Earth Day is coming around the bend, and cities are timing their new green initiatives to coincide with the public’s heightened eco-consciousness. Here’s one we’re partial to: In Denver, Mayor John Hickenlooper and city leaders are using the occasion to launch their 500-bicycle, 50-station bike-share system. It will be the largest bike-share system in the U.S. until Minneapolis and Boston roll theirs out later this spring.
While Minneapolis and Boston selected the company behind Montreal’s Bixi to run their bike-share systems, Denver went with B-cycle, a joint venture between Trek Bicycles, health insurer Humana, and PR firm Crispin, Porter + Bogusky. B-cycle had a demo station set up at Pier 84 on the Hudson River Greenway yesterday, where I had the chance to talk to company president Bob Burns about how the system works.
In Denver, B-cycle will be financed by ads and user subscriptions, with annual memberships priced at $65. Members get RFID cards that they can use to to check out bicycles at individual docks with a wave of the hand. The first 30 minutes of each ride are free, with each additional hour priced at one dollar.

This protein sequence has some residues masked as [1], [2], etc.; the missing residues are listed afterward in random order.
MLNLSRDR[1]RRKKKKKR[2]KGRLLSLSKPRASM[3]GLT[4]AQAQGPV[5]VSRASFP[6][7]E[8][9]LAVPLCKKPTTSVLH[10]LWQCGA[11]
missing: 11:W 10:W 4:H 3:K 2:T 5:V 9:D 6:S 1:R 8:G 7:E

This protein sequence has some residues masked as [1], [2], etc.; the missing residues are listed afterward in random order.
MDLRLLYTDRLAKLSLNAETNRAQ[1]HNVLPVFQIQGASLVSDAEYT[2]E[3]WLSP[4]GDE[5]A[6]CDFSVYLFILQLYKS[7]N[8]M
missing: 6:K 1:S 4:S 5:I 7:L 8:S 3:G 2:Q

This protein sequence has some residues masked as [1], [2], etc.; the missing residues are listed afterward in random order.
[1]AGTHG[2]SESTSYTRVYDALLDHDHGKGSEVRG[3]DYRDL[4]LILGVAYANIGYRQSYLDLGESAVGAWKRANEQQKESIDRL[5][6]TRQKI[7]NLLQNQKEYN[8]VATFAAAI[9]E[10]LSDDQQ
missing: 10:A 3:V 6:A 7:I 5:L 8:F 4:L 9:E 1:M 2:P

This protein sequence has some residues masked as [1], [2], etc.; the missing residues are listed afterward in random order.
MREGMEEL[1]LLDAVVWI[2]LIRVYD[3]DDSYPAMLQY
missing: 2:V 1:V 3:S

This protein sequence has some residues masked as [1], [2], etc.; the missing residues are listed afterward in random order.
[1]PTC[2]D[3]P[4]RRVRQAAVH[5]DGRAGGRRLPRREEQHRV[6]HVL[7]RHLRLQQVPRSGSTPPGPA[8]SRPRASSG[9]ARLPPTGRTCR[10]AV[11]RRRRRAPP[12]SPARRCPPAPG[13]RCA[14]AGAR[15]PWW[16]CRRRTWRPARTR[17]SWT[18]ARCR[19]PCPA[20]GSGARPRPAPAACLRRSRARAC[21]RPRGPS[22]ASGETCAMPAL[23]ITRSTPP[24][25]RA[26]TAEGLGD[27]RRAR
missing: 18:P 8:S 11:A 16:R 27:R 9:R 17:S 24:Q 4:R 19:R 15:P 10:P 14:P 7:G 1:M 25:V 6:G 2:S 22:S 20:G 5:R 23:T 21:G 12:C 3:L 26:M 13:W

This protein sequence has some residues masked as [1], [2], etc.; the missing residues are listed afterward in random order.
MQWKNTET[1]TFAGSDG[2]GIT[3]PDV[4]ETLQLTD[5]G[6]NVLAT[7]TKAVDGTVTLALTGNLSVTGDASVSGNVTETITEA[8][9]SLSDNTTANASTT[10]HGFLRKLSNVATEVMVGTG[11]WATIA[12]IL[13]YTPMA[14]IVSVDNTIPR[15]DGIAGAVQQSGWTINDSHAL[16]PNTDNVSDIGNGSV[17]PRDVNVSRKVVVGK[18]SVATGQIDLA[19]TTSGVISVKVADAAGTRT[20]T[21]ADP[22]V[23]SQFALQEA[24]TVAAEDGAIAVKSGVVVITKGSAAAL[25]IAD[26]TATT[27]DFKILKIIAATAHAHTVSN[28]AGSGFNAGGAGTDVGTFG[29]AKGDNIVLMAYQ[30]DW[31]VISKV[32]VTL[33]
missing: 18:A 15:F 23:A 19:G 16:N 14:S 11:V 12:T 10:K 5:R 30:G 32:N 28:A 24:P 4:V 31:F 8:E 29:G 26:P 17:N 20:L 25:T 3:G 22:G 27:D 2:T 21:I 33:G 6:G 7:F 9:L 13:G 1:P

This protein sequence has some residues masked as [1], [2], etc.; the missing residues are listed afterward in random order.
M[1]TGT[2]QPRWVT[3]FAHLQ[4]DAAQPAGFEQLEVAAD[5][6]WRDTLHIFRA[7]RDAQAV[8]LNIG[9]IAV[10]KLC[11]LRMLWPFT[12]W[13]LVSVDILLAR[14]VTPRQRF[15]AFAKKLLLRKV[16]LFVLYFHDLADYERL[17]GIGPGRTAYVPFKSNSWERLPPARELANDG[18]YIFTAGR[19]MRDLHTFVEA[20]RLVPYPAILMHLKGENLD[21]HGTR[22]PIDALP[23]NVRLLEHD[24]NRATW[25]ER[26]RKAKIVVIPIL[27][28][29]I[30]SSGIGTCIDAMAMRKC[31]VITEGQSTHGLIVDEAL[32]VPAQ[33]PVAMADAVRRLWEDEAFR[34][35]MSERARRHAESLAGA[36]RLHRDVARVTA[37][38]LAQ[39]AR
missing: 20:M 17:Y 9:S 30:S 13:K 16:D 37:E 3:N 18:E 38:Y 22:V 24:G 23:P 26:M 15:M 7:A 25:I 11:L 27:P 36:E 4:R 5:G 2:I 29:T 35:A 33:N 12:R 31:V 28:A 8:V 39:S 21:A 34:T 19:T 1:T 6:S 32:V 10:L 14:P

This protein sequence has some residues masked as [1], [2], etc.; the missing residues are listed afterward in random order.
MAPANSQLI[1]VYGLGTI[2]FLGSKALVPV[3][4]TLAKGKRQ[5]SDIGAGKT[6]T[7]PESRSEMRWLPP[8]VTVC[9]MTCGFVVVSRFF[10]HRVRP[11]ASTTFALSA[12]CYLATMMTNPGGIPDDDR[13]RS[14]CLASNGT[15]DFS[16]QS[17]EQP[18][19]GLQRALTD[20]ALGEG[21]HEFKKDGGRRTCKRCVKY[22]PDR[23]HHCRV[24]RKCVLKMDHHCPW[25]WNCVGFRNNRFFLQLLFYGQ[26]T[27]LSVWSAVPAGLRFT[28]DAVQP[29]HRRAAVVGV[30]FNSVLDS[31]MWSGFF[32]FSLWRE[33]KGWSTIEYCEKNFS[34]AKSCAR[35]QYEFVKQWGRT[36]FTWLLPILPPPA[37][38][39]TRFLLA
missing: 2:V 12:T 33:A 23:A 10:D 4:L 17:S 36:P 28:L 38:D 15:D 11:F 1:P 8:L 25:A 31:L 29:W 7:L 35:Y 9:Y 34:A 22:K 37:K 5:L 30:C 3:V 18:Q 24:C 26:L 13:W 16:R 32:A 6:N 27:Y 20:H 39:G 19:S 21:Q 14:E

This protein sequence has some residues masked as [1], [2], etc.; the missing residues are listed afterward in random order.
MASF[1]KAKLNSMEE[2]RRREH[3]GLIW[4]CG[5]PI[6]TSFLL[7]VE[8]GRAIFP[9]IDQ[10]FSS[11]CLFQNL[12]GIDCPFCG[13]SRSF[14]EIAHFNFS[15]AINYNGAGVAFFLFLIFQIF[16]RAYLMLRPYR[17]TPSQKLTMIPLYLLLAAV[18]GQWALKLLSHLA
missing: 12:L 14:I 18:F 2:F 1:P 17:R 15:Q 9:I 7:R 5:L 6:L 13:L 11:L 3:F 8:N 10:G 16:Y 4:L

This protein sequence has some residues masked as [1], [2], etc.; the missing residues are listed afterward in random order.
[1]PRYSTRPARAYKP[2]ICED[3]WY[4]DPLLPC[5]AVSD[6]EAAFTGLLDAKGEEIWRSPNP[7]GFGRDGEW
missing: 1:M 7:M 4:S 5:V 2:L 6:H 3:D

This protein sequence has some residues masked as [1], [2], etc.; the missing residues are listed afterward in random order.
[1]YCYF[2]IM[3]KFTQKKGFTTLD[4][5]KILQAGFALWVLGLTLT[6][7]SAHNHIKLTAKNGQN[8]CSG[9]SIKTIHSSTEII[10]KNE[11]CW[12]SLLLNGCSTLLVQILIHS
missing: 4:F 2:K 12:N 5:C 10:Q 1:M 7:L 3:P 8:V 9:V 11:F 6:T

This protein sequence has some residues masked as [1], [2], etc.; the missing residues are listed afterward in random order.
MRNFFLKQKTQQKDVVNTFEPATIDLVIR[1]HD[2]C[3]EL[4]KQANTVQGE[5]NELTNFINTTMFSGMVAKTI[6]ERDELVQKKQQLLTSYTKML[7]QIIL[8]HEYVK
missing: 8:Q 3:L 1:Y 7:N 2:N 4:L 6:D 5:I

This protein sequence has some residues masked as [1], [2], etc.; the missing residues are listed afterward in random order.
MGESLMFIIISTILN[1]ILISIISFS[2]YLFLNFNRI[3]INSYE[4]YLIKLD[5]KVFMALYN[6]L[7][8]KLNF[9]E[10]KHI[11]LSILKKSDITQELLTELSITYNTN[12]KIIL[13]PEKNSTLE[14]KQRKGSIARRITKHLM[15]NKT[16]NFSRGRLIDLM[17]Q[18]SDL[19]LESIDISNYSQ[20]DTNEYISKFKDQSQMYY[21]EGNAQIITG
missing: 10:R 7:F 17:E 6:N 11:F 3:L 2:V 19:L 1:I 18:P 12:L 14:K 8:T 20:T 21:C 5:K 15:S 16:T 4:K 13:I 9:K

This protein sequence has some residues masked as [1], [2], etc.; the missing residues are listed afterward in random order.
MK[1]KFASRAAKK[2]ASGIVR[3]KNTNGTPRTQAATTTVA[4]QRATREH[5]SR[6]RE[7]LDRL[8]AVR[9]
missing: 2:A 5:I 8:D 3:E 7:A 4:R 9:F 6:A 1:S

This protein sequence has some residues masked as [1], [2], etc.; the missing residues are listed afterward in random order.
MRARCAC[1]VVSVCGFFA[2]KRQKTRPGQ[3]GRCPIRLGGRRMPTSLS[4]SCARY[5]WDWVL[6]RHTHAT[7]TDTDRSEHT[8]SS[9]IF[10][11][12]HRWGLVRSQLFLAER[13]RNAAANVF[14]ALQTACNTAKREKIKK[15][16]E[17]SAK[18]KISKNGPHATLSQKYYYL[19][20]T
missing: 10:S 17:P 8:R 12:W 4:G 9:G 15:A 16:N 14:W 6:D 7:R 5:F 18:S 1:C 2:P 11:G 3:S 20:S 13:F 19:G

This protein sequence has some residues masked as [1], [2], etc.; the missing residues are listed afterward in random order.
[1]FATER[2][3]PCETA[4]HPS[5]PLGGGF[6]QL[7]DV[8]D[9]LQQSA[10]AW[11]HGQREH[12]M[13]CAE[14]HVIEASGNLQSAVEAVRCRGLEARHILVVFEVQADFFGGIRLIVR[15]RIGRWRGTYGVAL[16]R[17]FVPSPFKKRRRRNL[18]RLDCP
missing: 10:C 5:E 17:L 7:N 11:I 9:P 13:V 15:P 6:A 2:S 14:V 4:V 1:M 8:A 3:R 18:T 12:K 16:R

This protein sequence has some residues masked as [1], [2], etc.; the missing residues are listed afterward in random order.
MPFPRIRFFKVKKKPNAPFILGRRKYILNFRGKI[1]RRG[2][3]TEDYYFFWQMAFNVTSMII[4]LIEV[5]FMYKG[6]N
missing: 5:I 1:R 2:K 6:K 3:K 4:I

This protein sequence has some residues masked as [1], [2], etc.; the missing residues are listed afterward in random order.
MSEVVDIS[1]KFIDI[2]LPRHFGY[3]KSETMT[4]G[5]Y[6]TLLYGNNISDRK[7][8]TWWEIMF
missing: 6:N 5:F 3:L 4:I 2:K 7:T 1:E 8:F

The stations can run on solar or A/C power. Denver has chosen to place their kiosks in plazas and other pedestrian spaces, not in parking lanes like they do in Paris.
One of the interesting features that distinguishes B-cycle is its tracking system. Each bike is equipped with a GPS unit, so users can access their member profiles online and see where they biked, how far they rode, and how many calories they burned. The cumulative GPS data from the entire system should also prove to be a valuable resource for transportation planners. "It gives cities a lot of information on where cyclists are going and which routes are being used," said Burns. "They can make more intelligent decisions about where to invest in infrastructure."
Buoyed by Ray LaHood’s recent statements of support for bicycle infrastructure, Burns was appropriately bullish, for a bike-share exec, on the future of bike-share in American cities. "Once people see it can happen and that it can work, and people in those cities appreciate it," he said, "we think it’s gonna explode."